Case | HBS Case Collection | December 2013 (Revised August 2015)

Breaking Bad (the Rules): Argentina Defaults, Inflates (and Grows), 1997–2015

by Rafael Di Tella and Fernanda Miguel


In late October 2011, after losing 1 billion of dollar reserves in one month, the Argentine government began imposing a series of currency controls, limiting the ability to buy foreign currency. As of October 2011, Argentina's tax collection agency AFIP had been granted the power to approve or reject all requests to buy dollars with pesos in Argentina's banking system. By June 2012, AFIP had removed "saving" as a legitimate explanation. While the official exchange rate was approaching six pesos to the dollar, the black market was demanding almost ten pesos to the dollar—a nearly 65% difference. These were not the first currency restrictions that Argentina had imposed on its citizens.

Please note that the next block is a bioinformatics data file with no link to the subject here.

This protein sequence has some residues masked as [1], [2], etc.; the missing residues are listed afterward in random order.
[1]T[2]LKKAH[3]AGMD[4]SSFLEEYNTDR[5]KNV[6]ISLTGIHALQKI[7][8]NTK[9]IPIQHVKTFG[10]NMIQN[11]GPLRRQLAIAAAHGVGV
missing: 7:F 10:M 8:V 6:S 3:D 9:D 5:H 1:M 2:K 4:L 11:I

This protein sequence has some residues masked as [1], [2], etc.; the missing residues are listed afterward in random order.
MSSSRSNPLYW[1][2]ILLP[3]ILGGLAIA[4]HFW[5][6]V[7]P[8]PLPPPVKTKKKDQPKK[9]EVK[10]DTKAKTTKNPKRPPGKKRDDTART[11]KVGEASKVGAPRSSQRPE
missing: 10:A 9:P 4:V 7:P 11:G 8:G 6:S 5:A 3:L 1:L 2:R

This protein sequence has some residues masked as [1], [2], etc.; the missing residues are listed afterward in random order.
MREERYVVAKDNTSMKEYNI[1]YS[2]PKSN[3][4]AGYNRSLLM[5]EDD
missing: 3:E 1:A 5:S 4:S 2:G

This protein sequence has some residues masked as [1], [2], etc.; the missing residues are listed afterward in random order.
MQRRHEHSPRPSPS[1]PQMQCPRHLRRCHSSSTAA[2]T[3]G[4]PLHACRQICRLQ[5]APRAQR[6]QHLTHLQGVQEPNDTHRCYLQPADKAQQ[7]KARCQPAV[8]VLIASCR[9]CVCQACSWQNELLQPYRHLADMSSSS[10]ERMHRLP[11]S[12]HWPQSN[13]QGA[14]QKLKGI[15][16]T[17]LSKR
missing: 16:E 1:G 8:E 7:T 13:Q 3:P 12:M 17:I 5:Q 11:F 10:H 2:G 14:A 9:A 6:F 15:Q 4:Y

Keywords: Default; inflation; Inflation and Deflation; Argentina;


Di Tella, Rafael, and Fernanda Miguel. "Breaking Bad (the Rules): Argentina Defaults, Inflates (and Grows), 1997–2015." Harvard Business School Case 714-036, December 2013. (Revised August 2015.)